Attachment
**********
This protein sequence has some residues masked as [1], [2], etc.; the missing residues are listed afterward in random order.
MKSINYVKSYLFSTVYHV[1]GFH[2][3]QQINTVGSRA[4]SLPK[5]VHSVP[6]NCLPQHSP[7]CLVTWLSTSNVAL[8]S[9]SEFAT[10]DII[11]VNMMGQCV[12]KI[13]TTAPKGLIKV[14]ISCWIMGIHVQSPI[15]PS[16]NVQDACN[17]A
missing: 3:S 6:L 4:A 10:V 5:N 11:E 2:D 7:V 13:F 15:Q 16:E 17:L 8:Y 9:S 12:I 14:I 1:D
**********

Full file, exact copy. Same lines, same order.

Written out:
This protein sequence has some residues masked as [1], [2], etc.; the missing residues are listed afterward in random order.
MKSINYVKSYLFSTVYHV[1]GFH[2][3]QQINTVGSRA[4]SLPK[5]VHSVP[6]NCLPQHSP[7]CLVTWLSTSNVAL[8]S[9]SEFAT[10]DII[11]VNMMGQCV[12]KI[13]TTAPKGLIKV[14]ISCWIMGIHVQSPI[15]PS[16]NVQDACN[17]A
missing: 3:S 6:L 4:A 10:V 5:N 11:E 2:D 7:V 13:F 15:Q 16:E 17:L 8:Y 9:S 12:I 14:I 1:D